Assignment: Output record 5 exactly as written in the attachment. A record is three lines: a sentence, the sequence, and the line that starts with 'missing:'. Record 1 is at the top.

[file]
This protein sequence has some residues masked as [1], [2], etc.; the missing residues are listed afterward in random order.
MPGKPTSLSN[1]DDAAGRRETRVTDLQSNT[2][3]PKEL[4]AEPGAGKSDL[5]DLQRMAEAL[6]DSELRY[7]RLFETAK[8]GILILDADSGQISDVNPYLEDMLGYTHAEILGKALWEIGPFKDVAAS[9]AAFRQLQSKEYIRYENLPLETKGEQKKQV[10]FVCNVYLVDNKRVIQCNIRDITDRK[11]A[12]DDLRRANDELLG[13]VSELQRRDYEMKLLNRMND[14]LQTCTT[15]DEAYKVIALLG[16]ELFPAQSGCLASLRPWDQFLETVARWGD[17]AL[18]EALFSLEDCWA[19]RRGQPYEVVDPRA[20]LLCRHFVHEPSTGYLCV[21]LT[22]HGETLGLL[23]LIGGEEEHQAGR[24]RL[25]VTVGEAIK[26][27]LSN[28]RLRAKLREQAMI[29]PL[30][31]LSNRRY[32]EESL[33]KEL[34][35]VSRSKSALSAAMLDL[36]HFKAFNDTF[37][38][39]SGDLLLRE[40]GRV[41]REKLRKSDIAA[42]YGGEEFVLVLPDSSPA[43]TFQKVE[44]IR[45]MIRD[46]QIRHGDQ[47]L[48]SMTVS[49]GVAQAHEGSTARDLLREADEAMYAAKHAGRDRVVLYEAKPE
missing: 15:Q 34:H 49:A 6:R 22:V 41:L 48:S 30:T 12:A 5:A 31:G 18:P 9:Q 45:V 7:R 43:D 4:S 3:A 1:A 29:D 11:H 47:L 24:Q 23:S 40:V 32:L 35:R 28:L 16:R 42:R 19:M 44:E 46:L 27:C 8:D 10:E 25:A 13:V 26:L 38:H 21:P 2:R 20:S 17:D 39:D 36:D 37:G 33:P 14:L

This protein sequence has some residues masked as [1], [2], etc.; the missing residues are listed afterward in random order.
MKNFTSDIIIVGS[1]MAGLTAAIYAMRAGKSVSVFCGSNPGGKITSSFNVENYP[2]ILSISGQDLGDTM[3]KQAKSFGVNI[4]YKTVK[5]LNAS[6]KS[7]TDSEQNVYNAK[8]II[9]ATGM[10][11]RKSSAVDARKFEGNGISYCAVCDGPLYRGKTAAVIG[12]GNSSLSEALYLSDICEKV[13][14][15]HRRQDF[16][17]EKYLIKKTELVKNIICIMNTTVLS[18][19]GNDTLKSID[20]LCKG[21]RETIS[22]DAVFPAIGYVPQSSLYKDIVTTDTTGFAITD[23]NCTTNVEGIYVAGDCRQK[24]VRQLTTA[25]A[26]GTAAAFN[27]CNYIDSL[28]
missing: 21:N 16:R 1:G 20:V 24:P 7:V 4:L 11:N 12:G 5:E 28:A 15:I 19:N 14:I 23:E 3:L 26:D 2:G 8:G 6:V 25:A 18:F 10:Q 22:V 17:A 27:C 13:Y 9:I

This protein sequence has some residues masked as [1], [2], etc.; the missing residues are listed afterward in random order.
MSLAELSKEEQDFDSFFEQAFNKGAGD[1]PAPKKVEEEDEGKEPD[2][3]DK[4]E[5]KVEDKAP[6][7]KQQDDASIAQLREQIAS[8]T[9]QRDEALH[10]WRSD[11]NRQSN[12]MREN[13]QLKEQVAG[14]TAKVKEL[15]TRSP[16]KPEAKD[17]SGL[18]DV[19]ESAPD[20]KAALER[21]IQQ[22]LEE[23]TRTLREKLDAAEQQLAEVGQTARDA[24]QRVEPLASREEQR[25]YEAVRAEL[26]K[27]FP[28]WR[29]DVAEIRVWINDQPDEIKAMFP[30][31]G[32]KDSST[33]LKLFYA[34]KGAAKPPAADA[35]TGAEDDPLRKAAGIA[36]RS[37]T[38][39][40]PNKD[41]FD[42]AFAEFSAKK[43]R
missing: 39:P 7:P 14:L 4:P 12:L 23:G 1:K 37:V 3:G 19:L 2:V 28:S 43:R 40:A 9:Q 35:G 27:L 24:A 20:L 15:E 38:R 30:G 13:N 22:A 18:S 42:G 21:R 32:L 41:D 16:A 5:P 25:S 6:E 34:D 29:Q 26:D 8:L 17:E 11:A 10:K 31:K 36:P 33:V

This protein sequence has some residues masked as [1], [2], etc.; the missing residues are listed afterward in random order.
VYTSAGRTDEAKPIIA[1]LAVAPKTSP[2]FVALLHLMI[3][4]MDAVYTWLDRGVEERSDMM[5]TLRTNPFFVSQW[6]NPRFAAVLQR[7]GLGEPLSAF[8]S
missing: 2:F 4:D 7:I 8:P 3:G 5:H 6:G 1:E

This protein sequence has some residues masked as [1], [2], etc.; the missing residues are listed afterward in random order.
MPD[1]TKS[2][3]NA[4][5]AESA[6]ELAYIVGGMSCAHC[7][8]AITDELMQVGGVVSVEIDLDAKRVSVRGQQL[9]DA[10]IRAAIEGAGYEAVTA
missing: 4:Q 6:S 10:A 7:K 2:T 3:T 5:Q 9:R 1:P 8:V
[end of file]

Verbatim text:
This protein sequence has some residues masked as [1], [2], etc.; the missing residues are listed afterward in random order.
MPD[1]TKS[2][3]NA[4][5]AESA[6]ELAYIVGGMSCAHC[7][8]AITDELMQVGGVVSVEIDLDAKRVSVRGQQL[9]DA[10]IRAAIEGAGYEAVTA
missing: 4:Q 6:S 10:A 7:K 2:T 3:T 5:Q 9:R 1:P 8:V